b. Dynamic Losses. Dynamic losses are those energy losses encountered in
airflow that result from turbulence caused by a change in direction or velocity within a
duct. The pressure drop in a duct system due to dynamic losses increases with the
number of elbows or angles and the number of velocity changes within the system.
a. Rate of Air-Flow. The purpose of a local exhaust system is to capture and
transport airborne contaminants from the source through an air cleaner to the
atmosphere. Precise measurements of capture velocities as well as estimates of
exhaust or supply volumes can be made at the point where the airflow system interacts
with the work environment.
b. Anemometers (Air-Flow Measuring Instruments). In using any of the
various airflow instruments, which are known as anemometers, the need to take
multiple measurements of a given slot, hood, or diffuser must be kept in mind. Only by
making a uniform traverse of the opening being evaluated will you be able to arrive at a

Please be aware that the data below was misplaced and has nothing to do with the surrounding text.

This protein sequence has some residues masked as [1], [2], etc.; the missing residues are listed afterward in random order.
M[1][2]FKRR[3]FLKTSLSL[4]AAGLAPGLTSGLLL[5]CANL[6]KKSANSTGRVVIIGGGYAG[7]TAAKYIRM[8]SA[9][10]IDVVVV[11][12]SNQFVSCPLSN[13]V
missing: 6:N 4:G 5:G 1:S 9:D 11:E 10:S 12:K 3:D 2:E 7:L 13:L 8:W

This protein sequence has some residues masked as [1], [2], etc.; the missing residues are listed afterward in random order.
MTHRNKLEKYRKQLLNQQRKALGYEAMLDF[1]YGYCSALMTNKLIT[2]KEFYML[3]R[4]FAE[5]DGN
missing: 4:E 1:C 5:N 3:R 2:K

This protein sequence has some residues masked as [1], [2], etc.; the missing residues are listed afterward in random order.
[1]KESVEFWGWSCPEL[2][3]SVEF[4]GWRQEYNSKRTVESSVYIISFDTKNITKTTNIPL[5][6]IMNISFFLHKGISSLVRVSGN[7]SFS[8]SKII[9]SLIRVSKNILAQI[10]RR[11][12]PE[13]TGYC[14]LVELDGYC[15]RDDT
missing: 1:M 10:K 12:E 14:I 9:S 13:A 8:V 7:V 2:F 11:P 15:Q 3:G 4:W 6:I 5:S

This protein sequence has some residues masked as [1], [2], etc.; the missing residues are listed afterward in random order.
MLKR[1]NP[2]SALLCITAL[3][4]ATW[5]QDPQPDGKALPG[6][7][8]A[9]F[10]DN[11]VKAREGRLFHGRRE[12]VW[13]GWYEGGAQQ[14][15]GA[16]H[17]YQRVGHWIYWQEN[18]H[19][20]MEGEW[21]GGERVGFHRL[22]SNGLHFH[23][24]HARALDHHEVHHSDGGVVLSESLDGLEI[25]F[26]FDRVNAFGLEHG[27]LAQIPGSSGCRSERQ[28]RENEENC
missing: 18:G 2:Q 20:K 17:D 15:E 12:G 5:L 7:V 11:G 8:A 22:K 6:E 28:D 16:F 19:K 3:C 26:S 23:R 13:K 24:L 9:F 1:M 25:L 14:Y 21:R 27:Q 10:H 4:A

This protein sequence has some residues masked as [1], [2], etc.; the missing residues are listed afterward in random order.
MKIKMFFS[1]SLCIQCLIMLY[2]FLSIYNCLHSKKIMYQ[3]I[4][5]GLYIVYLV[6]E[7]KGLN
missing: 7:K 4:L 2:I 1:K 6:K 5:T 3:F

satisfactory average velocity to use in the calculation of airflow.
(1) Rotating vane anemometer. The rotating vane anemometer is
comprised of a vane or propeller on a shaft connected to gears. The air movement
causes the vane to rotate, turning gears that register the revolutions on the dial of the
instrument as linear feet. Readings are usually taken for one-minute periods, thus
giving air velocity in linear fpm. These instruments are best suited for determining air
velocities and estimating air flow through large openings such as mine shafts and air
supply and discharge grilles. It will be necessary to consult the instrument operating
instructions for correction factors to be used in calculating actual airflow rates. In
addition, these instruments must be handled with extreme care; they require the use of
a timing device and must be frequently calibrated. They should be used in relatively
(2) Swinging vane anemometer. The swinging vane anemometer indicates
air velocity as a function of the pressure exerted by the air stream on a spring-loaded
swinging vane. They are quite portable and used extensively by industrial hygienists
and ventilation engineers in the field. They are used primarily for measuring velocities
of exhaust or supply openings. By using the fittings available for some brands of
swinging anemometers, they can be used to measure static pressures. It is important to
follow the instructions carefully, using the recommended correction factors and
calibrating the instrument periodically. Figure 4-5 illustrates several possible
applications of a swinging vane anemometer.